940 Property Law & Rural Development - §010, Fall 2010

Categories: Real Estate, Land Use, and Community Law Economic Regulation

Instructor(s) Mitchell, Thomas

L&CP: Property Law, Rural Development and


This course will provide a survey of some of the legal and non-legal issues
impacting property owners who own property in rural


broadly defined.  Specifically, the course will examine the challenges
that these property owners face in seeking to retain their land or in pursuing
asset-based community development strategies.  Challenges to land
retention or asset development include both internal conflicts such as intrafamily
and intra-community disputes and external dynamics such as land speculators and
developers who seek to acquire land  as cheaply as possible in rapidly
appreciating markets.

The course will review a number of legal tools different families or
communities have utilized to stabilize ownership of their land.  These
tools include conservation easements, historic preservation laws, and ownership
structures such as limited liability companies and land trusts.  Beyond
stabilizing ownership, the course will review some of the capital formation
strategies that can be used to obtain the necessary financing to develop
property in manner that cash poor families can better realize the economic
potential of their property ownership.  These financing tools include real
estate investment partnerships and tax credits of one type or another.  In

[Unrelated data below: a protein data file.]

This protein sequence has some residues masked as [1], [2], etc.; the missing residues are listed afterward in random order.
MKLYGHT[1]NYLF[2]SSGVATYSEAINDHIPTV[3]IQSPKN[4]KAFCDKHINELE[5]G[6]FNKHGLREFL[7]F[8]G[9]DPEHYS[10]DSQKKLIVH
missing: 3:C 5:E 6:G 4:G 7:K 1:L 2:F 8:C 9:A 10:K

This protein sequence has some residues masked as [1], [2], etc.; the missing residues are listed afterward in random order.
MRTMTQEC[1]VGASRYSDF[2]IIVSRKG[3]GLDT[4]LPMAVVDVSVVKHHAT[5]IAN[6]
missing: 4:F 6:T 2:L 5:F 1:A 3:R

terms of non-legal issues, the course will review some of the challenges
families and communities face in getting properly organized so that the family
or community can develop a unified vision of the manner in which the family or
community can use, develop or sell their property.

In addition to a packet of reading materials that will be covered in class, a
select number of guest speakers will address the class during the course of the
semester.  Each student will be required to submit a 25-page paper that
must be developed through a process that includes regular consultation with
either an actual community or family seeking to retain or develop their
property; a nonprofit organization that works with families or communities that
own property in rural America; or a governmental agency that works with
property owners in rural America. 

The course will also include two to three field trips so that the class can
observe firsthand how some families and communities are seeking to preserve and
develop their rural property assets.

This course is a 3-credit class and will be subject to a cap of fifteen
students.  Permission of the professor is required.


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